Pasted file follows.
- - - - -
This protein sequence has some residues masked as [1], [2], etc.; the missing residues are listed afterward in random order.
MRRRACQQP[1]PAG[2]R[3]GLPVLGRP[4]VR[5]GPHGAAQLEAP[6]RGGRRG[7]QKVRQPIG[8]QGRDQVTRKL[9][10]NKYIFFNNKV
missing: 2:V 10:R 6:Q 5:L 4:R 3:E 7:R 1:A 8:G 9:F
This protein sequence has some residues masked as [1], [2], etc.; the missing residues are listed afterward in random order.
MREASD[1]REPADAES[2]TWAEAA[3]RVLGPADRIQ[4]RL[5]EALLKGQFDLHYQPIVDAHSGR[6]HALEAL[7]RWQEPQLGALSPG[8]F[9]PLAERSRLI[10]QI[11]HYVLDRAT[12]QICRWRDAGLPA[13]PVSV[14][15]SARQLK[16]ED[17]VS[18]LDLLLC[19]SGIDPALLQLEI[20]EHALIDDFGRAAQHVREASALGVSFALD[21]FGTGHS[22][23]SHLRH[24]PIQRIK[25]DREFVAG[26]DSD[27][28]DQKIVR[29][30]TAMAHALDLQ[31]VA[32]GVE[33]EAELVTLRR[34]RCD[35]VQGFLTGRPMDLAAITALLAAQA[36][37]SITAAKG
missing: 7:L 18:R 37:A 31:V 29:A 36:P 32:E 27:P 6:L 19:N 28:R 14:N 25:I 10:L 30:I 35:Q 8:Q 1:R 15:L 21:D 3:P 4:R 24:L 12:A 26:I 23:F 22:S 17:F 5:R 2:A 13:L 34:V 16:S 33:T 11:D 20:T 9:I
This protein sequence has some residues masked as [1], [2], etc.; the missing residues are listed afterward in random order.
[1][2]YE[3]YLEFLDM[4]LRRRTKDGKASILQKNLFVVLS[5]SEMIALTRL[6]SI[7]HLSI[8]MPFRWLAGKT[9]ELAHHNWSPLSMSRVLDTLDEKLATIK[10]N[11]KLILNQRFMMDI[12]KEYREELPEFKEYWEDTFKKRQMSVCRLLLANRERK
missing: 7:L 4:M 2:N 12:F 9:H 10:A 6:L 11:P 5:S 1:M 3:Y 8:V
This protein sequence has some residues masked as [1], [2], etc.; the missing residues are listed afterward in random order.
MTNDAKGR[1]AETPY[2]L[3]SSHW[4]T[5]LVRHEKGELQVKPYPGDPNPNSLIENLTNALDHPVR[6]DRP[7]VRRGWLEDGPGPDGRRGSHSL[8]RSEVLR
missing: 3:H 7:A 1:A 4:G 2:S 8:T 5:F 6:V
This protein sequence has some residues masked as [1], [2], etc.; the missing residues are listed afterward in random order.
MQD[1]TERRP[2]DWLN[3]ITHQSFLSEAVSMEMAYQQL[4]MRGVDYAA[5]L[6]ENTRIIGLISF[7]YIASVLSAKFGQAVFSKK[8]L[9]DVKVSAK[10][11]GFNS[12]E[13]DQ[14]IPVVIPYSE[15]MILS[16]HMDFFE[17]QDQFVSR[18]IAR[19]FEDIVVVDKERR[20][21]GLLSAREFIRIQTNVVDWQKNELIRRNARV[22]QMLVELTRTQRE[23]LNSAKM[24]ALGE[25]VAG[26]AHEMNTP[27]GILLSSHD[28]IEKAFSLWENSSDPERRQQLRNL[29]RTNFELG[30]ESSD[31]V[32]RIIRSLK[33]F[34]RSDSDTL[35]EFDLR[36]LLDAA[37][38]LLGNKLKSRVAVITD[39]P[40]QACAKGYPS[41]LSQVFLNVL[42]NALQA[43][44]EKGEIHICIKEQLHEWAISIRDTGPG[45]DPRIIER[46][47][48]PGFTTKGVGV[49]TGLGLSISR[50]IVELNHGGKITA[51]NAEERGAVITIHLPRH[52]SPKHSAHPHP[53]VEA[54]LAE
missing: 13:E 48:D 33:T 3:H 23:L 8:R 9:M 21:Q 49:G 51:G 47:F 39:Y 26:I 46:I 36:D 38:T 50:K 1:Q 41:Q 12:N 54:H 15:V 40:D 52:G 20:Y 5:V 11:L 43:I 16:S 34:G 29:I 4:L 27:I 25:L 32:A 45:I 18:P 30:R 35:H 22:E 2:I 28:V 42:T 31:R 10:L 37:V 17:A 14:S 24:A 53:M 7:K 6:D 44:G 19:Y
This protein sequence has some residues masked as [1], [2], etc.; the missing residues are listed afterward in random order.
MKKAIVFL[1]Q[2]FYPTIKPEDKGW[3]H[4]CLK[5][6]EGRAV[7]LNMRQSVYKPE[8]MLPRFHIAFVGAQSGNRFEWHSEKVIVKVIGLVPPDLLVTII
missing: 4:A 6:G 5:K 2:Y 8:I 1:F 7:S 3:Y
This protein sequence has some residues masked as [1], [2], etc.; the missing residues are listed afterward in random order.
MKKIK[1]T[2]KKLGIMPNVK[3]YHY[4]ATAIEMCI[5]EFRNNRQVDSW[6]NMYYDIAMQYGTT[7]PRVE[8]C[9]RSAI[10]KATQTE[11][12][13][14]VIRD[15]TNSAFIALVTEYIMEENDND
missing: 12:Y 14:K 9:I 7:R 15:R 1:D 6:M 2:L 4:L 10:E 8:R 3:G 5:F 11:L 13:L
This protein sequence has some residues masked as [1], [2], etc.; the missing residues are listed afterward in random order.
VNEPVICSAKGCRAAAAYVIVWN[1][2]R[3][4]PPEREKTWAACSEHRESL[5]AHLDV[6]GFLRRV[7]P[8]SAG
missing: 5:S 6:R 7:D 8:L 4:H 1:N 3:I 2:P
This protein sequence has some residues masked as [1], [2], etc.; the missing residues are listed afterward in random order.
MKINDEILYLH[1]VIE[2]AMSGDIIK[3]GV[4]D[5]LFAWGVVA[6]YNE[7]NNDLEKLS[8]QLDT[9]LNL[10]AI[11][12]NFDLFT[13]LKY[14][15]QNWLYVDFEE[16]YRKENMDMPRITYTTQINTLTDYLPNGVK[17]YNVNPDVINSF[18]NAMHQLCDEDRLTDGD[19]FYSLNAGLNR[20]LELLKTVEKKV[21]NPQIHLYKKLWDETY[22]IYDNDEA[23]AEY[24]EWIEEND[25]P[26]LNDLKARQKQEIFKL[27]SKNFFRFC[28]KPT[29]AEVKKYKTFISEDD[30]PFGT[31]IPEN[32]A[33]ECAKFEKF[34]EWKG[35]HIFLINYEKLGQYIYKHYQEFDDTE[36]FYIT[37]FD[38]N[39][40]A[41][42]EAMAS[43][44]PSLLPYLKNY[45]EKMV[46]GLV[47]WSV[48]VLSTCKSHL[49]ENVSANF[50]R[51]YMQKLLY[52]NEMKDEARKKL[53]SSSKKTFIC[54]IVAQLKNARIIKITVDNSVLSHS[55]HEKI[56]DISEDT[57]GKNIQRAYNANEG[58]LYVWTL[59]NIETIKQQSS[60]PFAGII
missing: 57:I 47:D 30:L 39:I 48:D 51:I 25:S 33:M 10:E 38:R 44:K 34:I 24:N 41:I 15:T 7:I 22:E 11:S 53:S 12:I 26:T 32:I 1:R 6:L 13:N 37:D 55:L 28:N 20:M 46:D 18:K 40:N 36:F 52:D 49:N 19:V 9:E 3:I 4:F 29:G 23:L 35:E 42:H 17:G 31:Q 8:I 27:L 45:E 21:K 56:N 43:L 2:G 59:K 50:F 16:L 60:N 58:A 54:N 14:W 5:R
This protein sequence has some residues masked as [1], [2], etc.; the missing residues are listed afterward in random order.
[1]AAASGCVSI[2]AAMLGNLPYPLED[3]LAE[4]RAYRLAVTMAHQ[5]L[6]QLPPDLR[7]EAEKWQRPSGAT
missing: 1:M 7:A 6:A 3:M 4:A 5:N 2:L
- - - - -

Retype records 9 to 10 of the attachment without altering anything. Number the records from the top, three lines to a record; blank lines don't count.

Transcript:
This protein sequence has some residues masked as [1], [2], etc.; the missing residues are listed afterward in random order.
MKINDEILYLH[1]VIE[2]AMSGDIIK[3]GV[4]D[5]LFAWGVVA[6]YNE[7]NNDLEKLS[8]QLDT[9]LNL[10]AI[11][12]NFDLFT[13]LKY[14][15]QNWLYVDFEE[16]YRKENMDMPRITYTTQINTLTDYLPNGVK[17]YNVNPDVINSF[18]NAMHQLCDEDRLTDGD[19]FYSLNAGLNR[20]LELLKTVEKKV[21]NPQIHLYKKLWDETY[22]IYDNDEA[23]AEY[24]EWIEEND[25]P[26]LNDLKARQKQEIFKL[27]SKNFFRFC[28]KPT[29]AEVKKYKTFISEDD[30]PFGT[31]IPEN[32]A[33]ECAKFEKF[34]EWKG[35]HIFLINYEKLGQYIYKHYQEFDDTE[36]FYIT[37]FD[38]N[39][40]A[41][42]EAMAS[43][44]PSLLPYLKNY[45]EKMV[46]GLV[47]WSV[48]VLSTCKSHL[49]ENVSANF[50]R[51]YMQKLLY[52]NEMKDEARKKL[53]SSSKKTFIC[54]IVAQLKNARIIKITVDNSVLSHS[55]HEKI[56]DISEDT[57]GKNIQRAYNANEG[58]LYVWTL[59]NIETIKQQSS[60]PFAGII
missing: 57:I 47:D 30:L 39:I 48:D 51:I 25:S 33:M 10:E 38:R 44:K 34:I 24:N 41:I 15:T 7:I 22:E 11:S 53:S 12:I 26:T 32:I 1:R 6:L 13:N 37:D 55:L 28:N 20:M 46:D 18:K 40:N 36:F 52:D 49:N 19:V 9:E 3:I 4:F 29:G 23:L 35:E 42:H 17:G 31:Q 8:I 27:L 45:E 21:K 56:N 43:L 2:G 59:K 50:F 16:L 60:N 58:A 54:N 14:W 5:R
This protein sequence has some residues masked as [1], [2], etc.; the missing residues are listed afterward in random order.
[1]AAASGCVSI[2]AAMLGNLPYPLED[3]LAE[4]RAYRLAVTMAHQ[5]L[6]QLPPDLR[7]EAEKWQRPSGAT
missing: 1:M 7:A 6:A 3:M 4:A 5:N 2:L